Posted: Tuesday, February 22, 2022
According to findings presented in the journal Blood, patients with chronic lymphocytic leukemia (CLL) should consider postponing the start of treatment with Bruton’s tyrosine kinase (BTK) inhibitors until after receiving COVID-19 vaccinations or should consider venetoclax monotherapy instead. On behalf of the French Innovative Leukemia Organization, Anne-Sophie Michallet, MD, of the Centre Léon Bérard, Lyon, France, and colleagues proposed these suggestions after reviewing the vaccination results of patients with CLL; the findings revealed that ongoing treatment with BTK inhibitors was a major independent predictor of negative humoral response to vaccines.
“In light of these national-level data, patients who remain seronegative after a third dose will soon be offered the possibility of receiving SARS–CoV-2 neutralizing monoclonal antibodies,” the authors concluded.
In this trial, the authors evaluated 503 patients with CLL who received a COVID-19 vaccine in France. Responses were evaluated for 158 patients after dose one, 506 patients after dose two, and 95 patients after dose three. BNT162b2 vaccines were given to 377 patients (71%), and 76 patients received mRNA-1273 vaccines. Investigators did not specify the type of vaccine for the remaining 77 patients. In total, 218 patients (40%) were treatment-naive upon receiving the vaccine, 136 (26%) had received previous treatment but were off therapy, and 176 (34%) were currently receiving treatment.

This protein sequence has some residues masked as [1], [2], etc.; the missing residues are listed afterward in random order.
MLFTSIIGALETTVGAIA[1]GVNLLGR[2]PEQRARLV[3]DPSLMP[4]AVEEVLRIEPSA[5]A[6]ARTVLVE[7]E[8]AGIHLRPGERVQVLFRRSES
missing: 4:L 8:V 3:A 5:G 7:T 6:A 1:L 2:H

The authors found that after dose two, treatment-naive patients had the highest antibody response rate to vaccination (72%), followed by patients previously treated with chemoimmunotherapy (60%).
For patients receiving therapy, those who received BTK inhibitors alone or in combination with anti-CD20 monoclonal antibodies or venetoclax had the poorest response rate from vaccinations (22% and 0%, respectively) compared with patients who received venetoclax monotherapy, who achieved a significantly higher response rate (52%). A multivariable analysis revealed that age of 65 and older, ongoing CLL treatment, and gamma globulin levels of at least 6 g/L or more were all independent predictors of the absence of seroconversion.
Disclosure: The authors reported no conflicts of interest.